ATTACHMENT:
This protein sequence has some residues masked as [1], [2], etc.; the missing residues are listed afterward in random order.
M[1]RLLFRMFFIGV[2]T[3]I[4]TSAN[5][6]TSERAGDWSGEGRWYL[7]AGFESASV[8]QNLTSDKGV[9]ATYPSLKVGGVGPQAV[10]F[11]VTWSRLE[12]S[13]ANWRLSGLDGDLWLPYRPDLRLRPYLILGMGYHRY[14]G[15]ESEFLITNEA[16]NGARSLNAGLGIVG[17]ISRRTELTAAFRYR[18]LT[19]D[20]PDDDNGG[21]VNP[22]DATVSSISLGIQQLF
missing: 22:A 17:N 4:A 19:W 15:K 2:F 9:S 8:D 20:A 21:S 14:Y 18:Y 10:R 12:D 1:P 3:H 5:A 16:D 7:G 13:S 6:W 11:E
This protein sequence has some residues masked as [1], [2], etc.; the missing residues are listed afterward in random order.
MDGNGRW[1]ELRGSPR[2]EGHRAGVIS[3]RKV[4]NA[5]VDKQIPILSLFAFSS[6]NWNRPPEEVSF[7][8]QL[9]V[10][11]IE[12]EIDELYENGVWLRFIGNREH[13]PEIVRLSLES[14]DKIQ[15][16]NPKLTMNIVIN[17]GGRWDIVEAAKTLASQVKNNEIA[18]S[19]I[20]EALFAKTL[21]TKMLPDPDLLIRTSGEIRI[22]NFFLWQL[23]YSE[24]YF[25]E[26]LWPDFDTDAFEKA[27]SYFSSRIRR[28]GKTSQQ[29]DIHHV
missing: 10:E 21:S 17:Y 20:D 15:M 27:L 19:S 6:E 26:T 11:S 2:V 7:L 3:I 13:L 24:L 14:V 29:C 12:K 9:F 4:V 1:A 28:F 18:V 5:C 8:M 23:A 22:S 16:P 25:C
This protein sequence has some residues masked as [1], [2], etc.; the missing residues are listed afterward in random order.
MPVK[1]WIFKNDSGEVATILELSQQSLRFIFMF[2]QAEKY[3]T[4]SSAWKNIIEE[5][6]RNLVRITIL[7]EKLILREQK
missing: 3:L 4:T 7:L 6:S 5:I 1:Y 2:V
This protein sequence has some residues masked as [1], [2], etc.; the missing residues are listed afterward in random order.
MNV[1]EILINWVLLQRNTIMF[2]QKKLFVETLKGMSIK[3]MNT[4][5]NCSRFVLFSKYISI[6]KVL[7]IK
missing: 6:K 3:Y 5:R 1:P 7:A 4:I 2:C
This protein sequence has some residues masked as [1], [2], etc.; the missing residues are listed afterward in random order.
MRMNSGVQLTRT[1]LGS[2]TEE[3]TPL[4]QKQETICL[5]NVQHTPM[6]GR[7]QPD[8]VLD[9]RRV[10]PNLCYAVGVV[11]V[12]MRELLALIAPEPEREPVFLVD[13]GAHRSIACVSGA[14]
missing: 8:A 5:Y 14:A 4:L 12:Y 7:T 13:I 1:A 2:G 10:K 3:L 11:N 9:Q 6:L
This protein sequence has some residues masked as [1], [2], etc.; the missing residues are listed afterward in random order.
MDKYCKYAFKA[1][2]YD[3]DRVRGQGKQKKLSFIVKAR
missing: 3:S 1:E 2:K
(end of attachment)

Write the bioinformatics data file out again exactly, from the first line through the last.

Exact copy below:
This protein sequence has some residues masked as [1], [2], etc.; the missing residues are listed afterward in random order.
M[1]RLLFRMFFIGV[2]T[3]I[4]TSAN[5][6]TSERAGDWSGEGRWYL[7]AGFESASV[8]QNLTSDKGV[9]ATYPSLKVGGVGPQAV[10]F[11]VTWSRLE[12]S[13]ANWRLSGLDGDLWLPYRPDLRLRPYLILGMGYHRY[14]G[15]ESEFLITNEA[16]NGARSLNAGLGIVG[17]ISRRTELTAAFRYR[18]LT[19]D[20]PDDDNGG[21]VNP[22]DATVSSISLGIQQLF
missing: 22:A 17:N 4:A 19:W 15:K 2:F 9:S 8:D 20:A 21:S 14:Y 18:Y 10:R 12:D 1:P 3:H 5:A 16:D 7:G 13:S 6:W 11:E
This protein sequence has some residues masked as [1], [2], etc.; the missing residues are listed afterward in random order.
MDGNGRW[1]ELRGSPR[2]EGHRAGVIS[3]RKV[4]NA[5]VDKQIPILSLFAFSS[6]NWNRPPEEVSF[7][8]QL[9]V[10][11]IE[12]EIDELYENGVWLRFIGNREH[13]PEIVRLSLES[14]DKIQ[15][16]NPKLTMNIVIN[17]GGRWDIVEAAKTLASQVKNNEIA[18]S[19]I[20]EALFAKTL[21]TKMLPDPDLLIRTSGEIRI[22]NFFLWQL[23]YSE[24]YF[25]E[26]LWPDFDTDAFEKA[27]SYFSSRIRR[28]GKTSQQ[29]DIHHV
missing: 10:E 21:S 17:Y 20:D 15:M 27:L 19:S 6:E 26:T 11:S 2:V 7:L 3:I 13:L 24:L 14:V 29:C 12:K 9:F 4:V 1:A 28:F 18:V 5:C 8:M 23:A 22:S 16:P 25:C
This protein sequence has some residues masked as [1], [2], etc.; the missing residues are listed afterward in random order.
MPVK[1]WIFKNDSGEVATILELSQQSLRFIFMF[2]QAEKY[3]T[4]SSAWKNIIEE[5][6]RNLVRITIL[7]EKLILREQK
missing: 3:L 4:T 7:L 6:S 5:I 1:Y 2:V
This protein sequence has some residues masked as [1], [2], etc.; the missing residues are listed afterward in random order.
MNV[1]EILINWVLLQRNTIMF[2]QKKLFVETLKGMSIK[3]MNT[4][5]NCSRFVLFSKYISI[6]KVL[7]IK
missing: 6:K 3:Y 5:R 1:P 7:A 4:I 2:C
This protein sequence has some residues masked as [1], [2], etc.; the missing residues are listed afterward in random order.
MRMNSGVQLTRT[1]LGS[2]TEE[3]TPL[4]QKQETICL[5]NVQHTPM[6]GR[7]QPD[8]VLD[9]RRV[10]PNLCYAVGVV[11]V[12]MRELLALIAPEPEREPVFLVD[13]GAHRSIACVSGA[14]
missing: 8:A 5:Y 14:A 4:L 12:Y 7:T 13:I 1:A 2:G 10:K 3:L 11:N 9:Q 6:L
This protein sequence has some residues masked as [1], [2], etc.; the missing residues are listed afterward in random order.
MDKYCKYAFKA[1][2]YD[3]DRVRGQGKQKKLSFIVKAR
missing: 3:S 1:E 2:K